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some info here on the fotoman shift option etc..not sure if this is new to their website.

I will try and find out also if either there 54 or 612 cameras can take any lenses under 30mm and also take film and digital backs.

http://www.fotomancamera.com/accessories_list.asp#252
« Last Edit: October 01, 2006, 12:42:35 PM by marcwilson » Logged

benedmonson
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« Reply #29 on: October 01, 2006, 09:50:47 PM »
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Well after many great reply's I think I'm going for in the near future the Cambo Wide DS with the 24, 38 and 47 lens. As for the digital back option, I'm looking at the Leaf Valeo 22wi when they are available refurbished, or another refurbished full frame 22 digital back. I think for what i do, 22 megs is enough for the next 2 years.
If not for this posting I would've not known about the Cambo Wide DS camera, I think from what I've seen it is fantastic!!!
As for trying the stitching with the 5D, I've canned it and am going back to 4x5  witht the Ebony for my interior shoots this week.
thanks for all the reply's and I look forward to contributing good threads to this forum in the near future.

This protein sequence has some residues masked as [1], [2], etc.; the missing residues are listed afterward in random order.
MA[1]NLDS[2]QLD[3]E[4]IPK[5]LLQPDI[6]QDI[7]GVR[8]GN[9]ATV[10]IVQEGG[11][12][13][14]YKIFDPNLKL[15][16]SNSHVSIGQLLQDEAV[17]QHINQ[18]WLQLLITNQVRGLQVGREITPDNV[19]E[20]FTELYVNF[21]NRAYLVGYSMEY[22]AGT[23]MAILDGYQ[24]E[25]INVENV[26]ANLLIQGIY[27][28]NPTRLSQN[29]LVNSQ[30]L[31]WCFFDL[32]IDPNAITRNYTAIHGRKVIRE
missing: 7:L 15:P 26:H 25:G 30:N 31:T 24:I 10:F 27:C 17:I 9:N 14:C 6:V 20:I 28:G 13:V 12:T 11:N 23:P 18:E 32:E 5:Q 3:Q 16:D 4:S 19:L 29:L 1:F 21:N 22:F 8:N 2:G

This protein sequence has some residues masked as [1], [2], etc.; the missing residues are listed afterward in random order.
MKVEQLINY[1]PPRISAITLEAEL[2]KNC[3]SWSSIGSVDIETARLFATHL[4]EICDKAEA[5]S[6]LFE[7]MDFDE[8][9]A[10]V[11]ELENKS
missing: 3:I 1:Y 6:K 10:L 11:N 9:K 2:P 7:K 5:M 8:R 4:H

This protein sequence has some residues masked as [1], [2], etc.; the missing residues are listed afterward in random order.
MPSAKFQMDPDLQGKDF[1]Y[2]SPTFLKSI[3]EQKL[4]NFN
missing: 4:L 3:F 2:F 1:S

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Morgan_Moore
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« Reply #30 on: October 02, 2006, 12:19:52 AM »
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Well after many great reply's I think I'm going for in the near future the Cambo [{POST_SNAPBACK}][/a]

I think Cambo is a great looking system

Thoughts..

The 24 has a tiny image circle allowing minimal rise or fall - maybe youd be better to go with the 28

The lack of sideways movements mean you cannot stitch restricting you 'only' 22mp

The (new) horseman swd2 allows this [a href=\"http://www.horsemanusa.com/press/PR06092601.pdf]http://www.horsemanusa.com/press/PR06092601.pdf[/url]

You will be throwing away the image circle of the 47 - two upright 47 images stuck together create a really big file with a really nice perspective you could even get a bit of extra width from the 28 if/when horseman make it available
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Sam Morgan Moore Cornwall
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ericstaud
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« Reply #31 on: October 02, 2006, 01:46:31 AM »
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Just FYI.. Alpa has also added the Rodenstock HR lenses to it's line up.
28, 35, 60, 100.

Their price list is on this page...
http://www.alpa.ch/photokina2006/
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benedmonson
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« Reply #32 on: October 02, 2006, 11:59:42 AM »